II looking good

everybody playing II but im here playing the game for REAL men.


How’s the FPS?

I need to know how to run this on my Lada.


a downgrade, it has to match the limits of our eyes ;)))



So…I’d assume it’s not suitable for certain one-eyed characters?

It’s mutiny, then

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fps seems good so far, have been running on a solid 24,78 fps for the past 3.4 seconds. This is probably because of the use of the new engine, Unreal Engine. Unreal Engine is a source-available game engine developed by Epic Games, first showcased in the 1998 first-person shooter game Unreal. Although primarily developed for first-person shooters, it has been successfully used in a variety of other genres, including stealth, fighting games, MMORPGs, and other RPGs. With its code written in C++, the Unreal Engine features a high degree of portability and is a tool used by many game developers today.

The current release is Unreal Engine 4, designed for Microsoft Windows, macOS, Linux, SteamOS, HTML5, iOS, Android, Nintendo Switch, PlayStation 4, Xbox One, Magic Leap One, and virtual reality (SteamVR/HTC Vive, Oculus Rift, PlayStation VR, Google Daydream, OSVR and Samsung Gear VR).

Development of the first generation Unreal Engine was carried out by the founder of Epic Games, Tim Sweeney. Inspired by “John Carmack’s pioneering programming work on Doom and Quake”, Sweeney started the engine in 1995 for the production of a game that would later become known as Unreal, a first-person shooter set in a medieval world with alien elements. After years in development, it debuted with the game’s release in 1998, although licensees such as MicroProse and Legend Entertainment had possessed the technology much earlier, with the first licensing deal taking place in 1996.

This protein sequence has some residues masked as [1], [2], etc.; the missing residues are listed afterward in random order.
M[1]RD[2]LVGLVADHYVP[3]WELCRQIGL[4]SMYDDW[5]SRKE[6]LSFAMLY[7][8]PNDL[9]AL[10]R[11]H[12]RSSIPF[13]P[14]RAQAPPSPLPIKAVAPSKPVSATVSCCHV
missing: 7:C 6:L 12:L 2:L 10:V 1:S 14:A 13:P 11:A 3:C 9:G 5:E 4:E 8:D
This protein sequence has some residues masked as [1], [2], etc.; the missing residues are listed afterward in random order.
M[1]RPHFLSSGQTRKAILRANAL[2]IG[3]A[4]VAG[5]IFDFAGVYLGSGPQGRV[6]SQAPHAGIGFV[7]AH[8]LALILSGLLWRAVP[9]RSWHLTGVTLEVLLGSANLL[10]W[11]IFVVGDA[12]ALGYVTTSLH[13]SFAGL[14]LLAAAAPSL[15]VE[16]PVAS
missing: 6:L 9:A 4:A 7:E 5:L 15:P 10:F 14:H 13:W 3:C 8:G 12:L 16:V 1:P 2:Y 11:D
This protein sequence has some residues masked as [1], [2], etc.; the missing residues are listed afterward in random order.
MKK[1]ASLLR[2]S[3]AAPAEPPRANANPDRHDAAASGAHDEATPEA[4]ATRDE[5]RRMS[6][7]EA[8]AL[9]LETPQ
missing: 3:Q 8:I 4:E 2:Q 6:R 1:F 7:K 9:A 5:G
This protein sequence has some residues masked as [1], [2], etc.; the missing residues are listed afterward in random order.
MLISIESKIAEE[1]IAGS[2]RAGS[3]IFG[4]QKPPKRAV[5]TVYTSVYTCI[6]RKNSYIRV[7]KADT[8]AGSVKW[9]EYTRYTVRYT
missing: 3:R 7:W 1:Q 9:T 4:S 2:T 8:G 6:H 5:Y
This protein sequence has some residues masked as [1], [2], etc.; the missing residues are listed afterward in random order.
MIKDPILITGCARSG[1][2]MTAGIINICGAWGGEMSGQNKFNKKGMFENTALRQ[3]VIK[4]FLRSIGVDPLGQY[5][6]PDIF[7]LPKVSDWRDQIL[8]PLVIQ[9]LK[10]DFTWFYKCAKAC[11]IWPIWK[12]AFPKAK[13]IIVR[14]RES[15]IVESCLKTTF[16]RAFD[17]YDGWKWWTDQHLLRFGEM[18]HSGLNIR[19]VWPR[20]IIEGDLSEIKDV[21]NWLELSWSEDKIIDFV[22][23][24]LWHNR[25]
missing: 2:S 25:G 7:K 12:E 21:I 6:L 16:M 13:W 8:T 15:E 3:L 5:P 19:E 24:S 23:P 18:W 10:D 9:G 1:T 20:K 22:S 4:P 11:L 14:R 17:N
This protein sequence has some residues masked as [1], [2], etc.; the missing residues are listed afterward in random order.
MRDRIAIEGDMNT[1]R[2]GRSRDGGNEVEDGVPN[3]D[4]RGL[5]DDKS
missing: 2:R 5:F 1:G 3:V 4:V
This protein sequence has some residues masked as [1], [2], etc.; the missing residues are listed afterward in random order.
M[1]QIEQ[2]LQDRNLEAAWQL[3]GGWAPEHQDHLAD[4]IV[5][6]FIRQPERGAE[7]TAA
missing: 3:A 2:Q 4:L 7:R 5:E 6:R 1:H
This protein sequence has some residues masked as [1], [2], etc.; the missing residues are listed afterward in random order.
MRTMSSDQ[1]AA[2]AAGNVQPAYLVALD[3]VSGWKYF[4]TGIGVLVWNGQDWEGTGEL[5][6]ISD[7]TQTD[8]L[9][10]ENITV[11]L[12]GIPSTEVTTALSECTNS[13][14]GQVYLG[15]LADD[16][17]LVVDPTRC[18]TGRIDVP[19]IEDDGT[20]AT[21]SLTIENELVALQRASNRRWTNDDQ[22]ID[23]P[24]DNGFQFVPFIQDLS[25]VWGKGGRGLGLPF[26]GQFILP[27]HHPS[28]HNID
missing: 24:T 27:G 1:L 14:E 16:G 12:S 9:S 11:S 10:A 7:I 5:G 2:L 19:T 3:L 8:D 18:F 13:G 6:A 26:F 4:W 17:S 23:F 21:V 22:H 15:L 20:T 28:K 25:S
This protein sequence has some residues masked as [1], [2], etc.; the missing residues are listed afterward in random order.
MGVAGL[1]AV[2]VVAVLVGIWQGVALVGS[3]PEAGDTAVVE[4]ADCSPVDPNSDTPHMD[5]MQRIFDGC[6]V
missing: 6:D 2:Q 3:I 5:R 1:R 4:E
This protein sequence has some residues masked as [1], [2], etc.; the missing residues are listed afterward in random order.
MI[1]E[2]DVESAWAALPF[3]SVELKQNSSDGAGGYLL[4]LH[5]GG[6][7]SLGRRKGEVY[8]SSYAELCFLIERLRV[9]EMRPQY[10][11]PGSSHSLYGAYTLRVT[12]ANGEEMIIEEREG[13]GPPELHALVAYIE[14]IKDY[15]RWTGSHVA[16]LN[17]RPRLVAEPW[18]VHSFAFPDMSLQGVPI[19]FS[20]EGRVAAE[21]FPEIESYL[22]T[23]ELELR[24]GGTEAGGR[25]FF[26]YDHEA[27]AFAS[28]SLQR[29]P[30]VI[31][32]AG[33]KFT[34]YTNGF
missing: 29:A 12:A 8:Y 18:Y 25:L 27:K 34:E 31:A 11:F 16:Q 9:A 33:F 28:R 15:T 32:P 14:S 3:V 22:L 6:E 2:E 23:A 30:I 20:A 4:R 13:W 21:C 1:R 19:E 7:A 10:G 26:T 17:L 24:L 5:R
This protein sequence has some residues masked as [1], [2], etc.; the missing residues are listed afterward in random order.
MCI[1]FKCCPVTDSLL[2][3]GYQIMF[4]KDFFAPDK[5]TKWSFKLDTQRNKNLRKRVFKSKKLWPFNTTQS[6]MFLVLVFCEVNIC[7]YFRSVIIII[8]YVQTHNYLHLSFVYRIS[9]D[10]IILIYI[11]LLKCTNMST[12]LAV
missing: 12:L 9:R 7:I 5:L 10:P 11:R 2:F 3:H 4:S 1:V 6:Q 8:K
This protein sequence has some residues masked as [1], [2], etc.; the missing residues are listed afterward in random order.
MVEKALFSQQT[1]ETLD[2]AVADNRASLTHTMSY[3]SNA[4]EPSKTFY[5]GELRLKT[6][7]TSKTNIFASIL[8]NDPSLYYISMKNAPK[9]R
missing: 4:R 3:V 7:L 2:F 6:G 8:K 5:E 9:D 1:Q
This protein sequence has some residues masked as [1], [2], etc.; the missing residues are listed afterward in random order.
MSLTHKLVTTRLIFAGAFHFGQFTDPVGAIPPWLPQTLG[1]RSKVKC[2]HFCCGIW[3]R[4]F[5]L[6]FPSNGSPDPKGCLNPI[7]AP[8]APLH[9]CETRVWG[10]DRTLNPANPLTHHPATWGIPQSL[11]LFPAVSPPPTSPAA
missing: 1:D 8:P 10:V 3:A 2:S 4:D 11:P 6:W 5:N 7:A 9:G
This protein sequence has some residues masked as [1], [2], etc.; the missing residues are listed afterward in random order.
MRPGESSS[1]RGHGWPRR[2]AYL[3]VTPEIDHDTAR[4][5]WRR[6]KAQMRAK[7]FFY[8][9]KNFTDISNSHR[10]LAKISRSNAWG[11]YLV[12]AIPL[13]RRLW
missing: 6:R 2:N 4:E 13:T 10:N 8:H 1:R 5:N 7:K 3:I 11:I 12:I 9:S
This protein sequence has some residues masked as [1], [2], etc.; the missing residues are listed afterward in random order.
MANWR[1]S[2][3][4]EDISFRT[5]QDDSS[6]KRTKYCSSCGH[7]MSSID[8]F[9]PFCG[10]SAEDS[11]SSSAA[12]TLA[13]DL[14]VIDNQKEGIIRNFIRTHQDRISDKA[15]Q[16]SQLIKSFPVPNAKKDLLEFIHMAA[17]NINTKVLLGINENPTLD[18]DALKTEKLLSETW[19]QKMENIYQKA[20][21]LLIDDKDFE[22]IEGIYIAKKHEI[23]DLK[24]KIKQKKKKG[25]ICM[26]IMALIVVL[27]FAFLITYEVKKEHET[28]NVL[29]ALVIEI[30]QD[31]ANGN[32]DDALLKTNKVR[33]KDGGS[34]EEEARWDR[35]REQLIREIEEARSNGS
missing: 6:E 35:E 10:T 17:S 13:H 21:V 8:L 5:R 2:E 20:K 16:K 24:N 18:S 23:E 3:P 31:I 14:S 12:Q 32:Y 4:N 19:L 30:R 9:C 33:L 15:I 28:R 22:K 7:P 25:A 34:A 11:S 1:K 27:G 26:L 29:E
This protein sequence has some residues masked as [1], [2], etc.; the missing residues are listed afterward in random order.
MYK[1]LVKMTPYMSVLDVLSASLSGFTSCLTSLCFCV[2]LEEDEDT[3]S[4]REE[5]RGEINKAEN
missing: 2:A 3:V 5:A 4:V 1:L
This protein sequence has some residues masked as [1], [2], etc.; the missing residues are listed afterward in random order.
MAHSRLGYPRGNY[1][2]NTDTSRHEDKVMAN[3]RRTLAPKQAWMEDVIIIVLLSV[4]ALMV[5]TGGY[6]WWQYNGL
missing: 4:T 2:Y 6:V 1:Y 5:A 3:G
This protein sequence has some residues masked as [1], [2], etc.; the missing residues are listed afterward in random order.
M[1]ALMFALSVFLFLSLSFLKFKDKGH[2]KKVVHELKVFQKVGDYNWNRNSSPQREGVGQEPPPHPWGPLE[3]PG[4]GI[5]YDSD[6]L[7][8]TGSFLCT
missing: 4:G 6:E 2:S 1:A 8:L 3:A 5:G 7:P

Both software and hardware rendering were present in the foundational software, as well as collision detection, colored lighting, and a rudimentary version of texture filtering. The engine also provided a level editor, UnrealEd (formerly Unreal World Editor),that had support for real-time constructive solid geometry operations as early as 1996, allowing mappers to change the level layout “on the fly”. Other features implemented during the engine’s development included real-time direct illumination and light sourcing, which were respectively integrated in 1995 and 1997. In addition to having support for Microsoft Windows, Linux and Mac, Unreal Tournament also opened the platform to PlayStation 2 and, with the help of Secret Level, to Dreamcast. In 2000, Epic updated the engine with new improvements, including higher-polygon models and architecture, a skeletal animation system and large-scale terrain support.

By late 1999, The New York Times indicated that the number of external projects using Epic’s technology was 16, naming the likes of Deus Ex, Nerf Arena Blast and Duke Nukem Forever, the title from 3D Realms that was set to debut the series on the GameCube console. While it cost around $3 million to produce and licenses for up to $350,000, Epic gave modders the ability to create their own worlds with the incorporation of UnrealEd and a scripting language called UnrealScript in its games, sparking a community of enthusiasts around a game engine that was built to be extensible and improved over multiple generations of games.

Why did I read this? I don’t know.


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